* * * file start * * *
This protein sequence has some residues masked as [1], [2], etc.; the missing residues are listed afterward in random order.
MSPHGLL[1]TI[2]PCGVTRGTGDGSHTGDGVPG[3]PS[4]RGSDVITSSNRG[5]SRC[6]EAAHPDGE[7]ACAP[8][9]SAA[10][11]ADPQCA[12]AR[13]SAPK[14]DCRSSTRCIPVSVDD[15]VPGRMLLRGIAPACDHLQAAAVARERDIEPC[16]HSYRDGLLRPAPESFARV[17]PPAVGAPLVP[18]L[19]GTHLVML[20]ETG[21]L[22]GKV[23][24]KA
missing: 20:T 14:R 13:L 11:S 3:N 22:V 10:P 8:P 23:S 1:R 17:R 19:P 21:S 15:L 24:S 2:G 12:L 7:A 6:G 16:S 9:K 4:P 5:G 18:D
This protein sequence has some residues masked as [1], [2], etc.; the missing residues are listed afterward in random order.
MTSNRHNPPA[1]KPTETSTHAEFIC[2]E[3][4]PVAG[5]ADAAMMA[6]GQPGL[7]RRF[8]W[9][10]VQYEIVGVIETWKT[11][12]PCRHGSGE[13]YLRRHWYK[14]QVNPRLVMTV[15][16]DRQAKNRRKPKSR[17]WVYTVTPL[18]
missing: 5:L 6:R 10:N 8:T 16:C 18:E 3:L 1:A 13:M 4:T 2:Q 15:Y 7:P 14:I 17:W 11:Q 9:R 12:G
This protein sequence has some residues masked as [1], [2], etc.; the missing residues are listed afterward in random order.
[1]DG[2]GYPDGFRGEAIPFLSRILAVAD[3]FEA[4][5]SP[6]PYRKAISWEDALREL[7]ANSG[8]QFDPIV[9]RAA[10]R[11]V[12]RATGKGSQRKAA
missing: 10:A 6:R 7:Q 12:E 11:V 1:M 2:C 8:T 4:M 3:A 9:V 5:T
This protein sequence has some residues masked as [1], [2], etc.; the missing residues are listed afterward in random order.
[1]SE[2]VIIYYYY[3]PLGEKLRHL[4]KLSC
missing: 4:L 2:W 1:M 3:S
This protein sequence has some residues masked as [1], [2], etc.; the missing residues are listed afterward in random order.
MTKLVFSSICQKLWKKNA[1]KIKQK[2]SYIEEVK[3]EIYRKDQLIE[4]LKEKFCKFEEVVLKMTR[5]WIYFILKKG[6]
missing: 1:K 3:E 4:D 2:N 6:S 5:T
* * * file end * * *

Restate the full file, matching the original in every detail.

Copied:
This protein sequence has some residues masked as [1], [2], etc.; the missing residues are listed afterward in random order.
MSPHGLL[1]TI[2]PCGVTRGTGDGSHTGDGVPG[3]PS[4]RGSDVITSSNRG[5]SRC[6]EAAHPDGE[7]ACAP[8][9]SAA[10][11]ADPQCA[12]AR[13]SAPK[14]DCRSSTRCIPVSVDD[15]VPGRMLLRGIAPACDHLQAAAVARERDIEPC[16]HSYRDGLLRPAPESFARV[17]PPAVGAPLVP[18]L[19]GTHLVML[20]ETG[21]L[22]GKV[23][24]KA
missing: 20:T 14:R 13:L 11:S 3:N 22:V 10:P 8:P 23:S 1:R 17:R 19:P 21:S 15:L 24:S 2:G 12:L 7:A 6:G 16:S 9:K 4:P 5:G 18:D
This protein sequence has some residues masked as [1], [2], etc.; the missing residues are listed afterward in random order.
MTSNRHNPPA[1]KPTETSTHAEFIC[2]E[3][4]PVAG[5]ADAAMMA[6]GQPGL[7]RRF[8]W[9][10]VQYEIVGVIETWKT[11][12]PCRHGSGE[13]YLRRHWYK[14]QVNPRLVMTV[15][16]DRQAKNRRKPKSR[17]WVYTVTPL[18]
missing: 5:L 6:R 10:N 8:T 16:C 18:E 3:L 1:A 13:M 4:T 2:Q 15:Y 7:P 14:I 17:W 11:Q 9:R 12:G
This protein sequence has some residues masked as [1], [2], etc.; the missing residues are listed afterward in random order.
[1]DG[2]GYPDGFRGEAIPFLSRILAVAD[3]FEA[4][5]SP[6]PYRKAISWEDALREL[7]ANSG[8]QFDPIV[9]RAA[10]R[11]V[12]RATGKGSQRKAA
missing: 10:A 6:R 7:Q 12:E 11:V 1:M 2:C 8:T 4:M 3:A 9:V 5:T
This protein sequence has some residues masked as [1], [2], etc.; the missing residues are listed afterward in random order.
[1]SE[2]VIIYYYY[3]PLGEKLRHL[4]KLSC
missing: 4:L 2:W 1:M 3:S
This protein sequence has some residues masked as [1], [2], etc.; the missing residues are listed afterward in random order.
MTKLVFSSICQKLWKKNA[1]KIKQK[2]SYIEEVK[3]EIYRKDQLIE[4]LKEKFCKFEEVVLKMTR[5]WIYFILKKG[6]
missing: 1:K 3:E 4:D 2:N 6:S 5:T